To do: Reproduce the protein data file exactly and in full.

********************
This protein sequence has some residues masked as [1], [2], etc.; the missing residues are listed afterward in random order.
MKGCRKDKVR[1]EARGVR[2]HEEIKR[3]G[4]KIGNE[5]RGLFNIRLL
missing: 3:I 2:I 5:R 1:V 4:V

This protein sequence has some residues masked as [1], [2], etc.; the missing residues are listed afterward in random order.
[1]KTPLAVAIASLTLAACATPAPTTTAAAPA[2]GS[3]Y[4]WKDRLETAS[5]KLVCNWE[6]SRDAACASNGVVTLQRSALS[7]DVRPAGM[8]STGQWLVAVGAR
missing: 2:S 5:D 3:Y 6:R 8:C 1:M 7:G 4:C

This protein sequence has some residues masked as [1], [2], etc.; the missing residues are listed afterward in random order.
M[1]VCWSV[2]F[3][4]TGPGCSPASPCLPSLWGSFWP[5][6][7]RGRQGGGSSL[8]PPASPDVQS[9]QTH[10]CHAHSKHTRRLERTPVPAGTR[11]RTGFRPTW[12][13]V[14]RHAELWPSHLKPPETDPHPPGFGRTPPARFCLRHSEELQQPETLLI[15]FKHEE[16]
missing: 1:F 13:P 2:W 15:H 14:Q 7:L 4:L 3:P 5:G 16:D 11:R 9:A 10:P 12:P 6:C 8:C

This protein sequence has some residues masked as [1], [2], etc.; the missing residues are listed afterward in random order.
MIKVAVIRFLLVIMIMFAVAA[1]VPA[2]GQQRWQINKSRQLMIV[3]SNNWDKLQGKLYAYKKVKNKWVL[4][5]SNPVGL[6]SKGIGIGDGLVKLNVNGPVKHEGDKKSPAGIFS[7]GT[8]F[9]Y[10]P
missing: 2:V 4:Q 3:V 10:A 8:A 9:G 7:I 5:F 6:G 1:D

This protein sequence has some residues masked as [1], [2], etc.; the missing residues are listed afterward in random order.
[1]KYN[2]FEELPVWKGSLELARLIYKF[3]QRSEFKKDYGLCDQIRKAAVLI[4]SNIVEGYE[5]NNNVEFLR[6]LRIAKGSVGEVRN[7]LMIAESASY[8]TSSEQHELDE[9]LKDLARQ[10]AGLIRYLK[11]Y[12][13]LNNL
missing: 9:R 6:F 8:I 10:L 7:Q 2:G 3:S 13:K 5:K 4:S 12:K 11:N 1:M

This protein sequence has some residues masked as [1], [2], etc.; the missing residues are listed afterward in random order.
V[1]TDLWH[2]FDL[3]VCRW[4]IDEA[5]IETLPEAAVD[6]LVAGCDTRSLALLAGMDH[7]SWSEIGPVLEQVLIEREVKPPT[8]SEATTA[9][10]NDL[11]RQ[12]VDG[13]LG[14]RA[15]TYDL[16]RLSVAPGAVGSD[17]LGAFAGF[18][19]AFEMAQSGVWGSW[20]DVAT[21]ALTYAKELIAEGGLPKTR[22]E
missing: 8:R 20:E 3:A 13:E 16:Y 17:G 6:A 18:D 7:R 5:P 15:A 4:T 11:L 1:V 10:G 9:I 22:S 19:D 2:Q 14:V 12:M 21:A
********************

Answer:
This protein sequence has some residues masked as [1], [2], etc.; the missing residues are listed afterward in random order.
MKGCRKDKVR[1]EARGVR[2]HEEIKR[3]G[4]KIGNE[5]RGLFNIRLL
missing: 3:I 2:I 5:R 1:V 4:V

This protein sequence has some residues masked as [1], [2], etc.; the missing residues are listed afterward in random order.
[1]KTPLAVAIASLTLAACATPAPTTTAAAPA[2]GS[3]Y[4]WKDRLETAS[5]KLVCNWE[6]SRDAACASNGVVTLQRSALS[7]DVRPAGM[8]STGQWLVAVGAR
missing: 2:S 5:D 3:Y 6:R 8:C 1:M 7:G 4:C

This protein sequence has some residues masked as [1], [2], etc.; the missing residues are listed afterward in random order.
M[1]VCWSV[2]F[3][4]TGPGCSPASPCLPSLWGSFWP[5][6][7]RGRQGGGSSL[8]PPASPDVQS[9]QTH[10]CHAHSKHTRRLERTPVPAGTR[11]RTGFRPTW[12][13]V[14]RHAELWPSHLKPPETDPHPPGFGRTPPARFCLRHSEELQQPETLLI[15]FKHEE[16]
missing: 1:F 13:P 2:W 15:H 14:Q 7:L 4:L 3:P 5:G 16:D 11:R 9:A 10:P 12:P 6:C 8:C

This protein sequence has some residues masked as [1], [2], etc.; the missing residues are listed afterward in random order.
MIKVAVIRFLLVIMIMFAVAA[1]VPA[2]GQQRWQINKSRQLMIV[3]SNNWDKLQGKLYAYKKVKNKWVL[4][5]SNPVGL[6]SKGIGIGDGLVKLNVNGPVKHEGDKKSPAGIFS[7]GT[8]F[9]Y[10]P
missing: 2:V 4:Q 3:V 10:A 8:A 9:G 7:I 5:F 6:G 1:D

This protein sequence has some residues masked as [1], [2], etc.; the missing residues are listed afterward in random order.
[1]KYN[2]FEELPVWKGSLELARLIYKF[3]QRSEFKKDYGLCDQIRKAAVLI[4]SNIVEGYE[5]NNNVEFLR[6]LRIAKGSVGEVRN[7]LMIAESASY[8]TSSEQHELDE[9]LKDLARQ[10]AGLIRYLK[11]Y[12][13]LNNL
missing: 9:R 6:F 8:I 10:L 7:Q 2:G 3:S 13:K 5:K 4:S 12:K 11:N 1:M

This protein sequence has some residues masked as [1], [2], etc.; the missing residues are listed afterward in random order.
V[1]TDLWH[2]FDL[3]VCRW[4]IDEA[5]IETLPEAAVD[6]LVAGCDTRSLALLAGMDH[7]SWSEIGPVLEQVLIEREVKPPT[8]SEATTA[9][10]NDL[11]RQ[12]VDG[13]LG[14]RA[15]TYDL[16]RLSVAPGAVGSD[17]LGAFAGF[18][19]AFEMAQSGVWGSW[20]DVAT[21]ALTYAKELIAEGGLPKTR[22]E
missing: 8:R 20:E 3:A 13:E 16:Y 17:G 6:A 18:D 7:R 5:P 15:A 4:T 11:L 1:V 10:G 9:I 22:S 19:D 2:Q 14:V 12:M 21:A